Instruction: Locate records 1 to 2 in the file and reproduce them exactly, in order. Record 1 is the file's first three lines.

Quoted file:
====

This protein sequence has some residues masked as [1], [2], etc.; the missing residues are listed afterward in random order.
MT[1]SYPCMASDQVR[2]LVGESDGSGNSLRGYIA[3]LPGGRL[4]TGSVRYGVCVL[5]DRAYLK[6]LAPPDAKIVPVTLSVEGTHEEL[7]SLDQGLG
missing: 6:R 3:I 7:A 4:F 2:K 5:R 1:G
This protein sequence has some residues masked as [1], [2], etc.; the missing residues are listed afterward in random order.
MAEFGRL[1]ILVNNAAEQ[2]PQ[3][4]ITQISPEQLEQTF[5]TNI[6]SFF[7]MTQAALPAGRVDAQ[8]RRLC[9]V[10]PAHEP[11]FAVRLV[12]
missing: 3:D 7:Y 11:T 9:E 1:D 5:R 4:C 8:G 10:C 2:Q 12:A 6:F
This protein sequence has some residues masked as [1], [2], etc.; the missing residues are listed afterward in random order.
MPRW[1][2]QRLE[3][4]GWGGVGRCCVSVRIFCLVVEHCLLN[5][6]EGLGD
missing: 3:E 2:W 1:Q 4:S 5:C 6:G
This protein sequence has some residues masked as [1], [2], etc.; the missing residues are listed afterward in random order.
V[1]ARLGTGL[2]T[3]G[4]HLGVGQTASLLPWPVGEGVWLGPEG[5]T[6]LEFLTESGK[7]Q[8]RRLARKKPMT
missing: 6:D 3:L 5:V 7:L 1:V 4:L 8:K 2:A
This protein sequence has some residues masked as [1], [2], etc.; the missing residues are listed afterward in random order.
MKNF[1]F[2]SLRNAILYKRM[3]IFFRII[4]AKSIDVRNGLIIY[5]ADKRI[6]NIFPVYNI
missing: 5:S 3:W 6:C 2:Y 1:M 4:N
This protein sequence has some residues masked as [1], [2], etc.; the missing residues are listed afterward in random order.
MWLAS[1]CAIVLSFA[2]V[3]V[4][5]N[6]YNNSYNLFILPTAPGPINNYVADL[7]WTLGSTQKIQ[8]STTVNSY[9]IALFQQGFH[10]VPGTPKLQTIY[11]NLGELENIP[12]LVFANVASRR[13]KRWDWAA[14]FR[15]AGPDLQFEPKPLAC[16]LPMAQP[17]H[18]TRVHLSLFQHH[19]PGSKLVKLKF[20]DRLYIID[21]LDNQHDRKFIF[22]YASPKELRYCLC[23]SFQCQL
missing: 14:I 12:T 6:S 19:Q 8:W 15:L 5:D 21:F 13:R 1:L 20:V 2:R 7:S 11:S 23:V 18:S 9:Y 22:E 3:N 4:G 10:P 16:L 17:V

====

This protein sequence has some residues masked as [1], [2], etc.; the missing residues are listed afterward in random order.
MT[1]SYPCMASDQVR[2]LVGESDGSGNSLRGYIA[3]LPGGRL[4]TGSVRYGVCVL[5]DRAYLK[6]LAPPDAKIVPVTLSVEGTHEEL[7]SLDQGLG
missing: 6:R 3:I 7:A 4:F 2:K 5:R 1:G
This protein sequence has some residues masked as [1], [2], etc.; the missing residues are listed afterward in random order.
MAEFGRL[1]ILVNNAAEQ[2]PQ[3][4]ITQISPEQLEQTF[5]TNI[6]SFF[7]MTQAALPAGRVDAQ[8]RRLC[9]V[10]PAHEP[11]FAVRLV[12]
missing: 3:D 7:Y 11:T 9:E 1:D 5:R 4:C 8:G 10:C 2:Q 12:A 6:F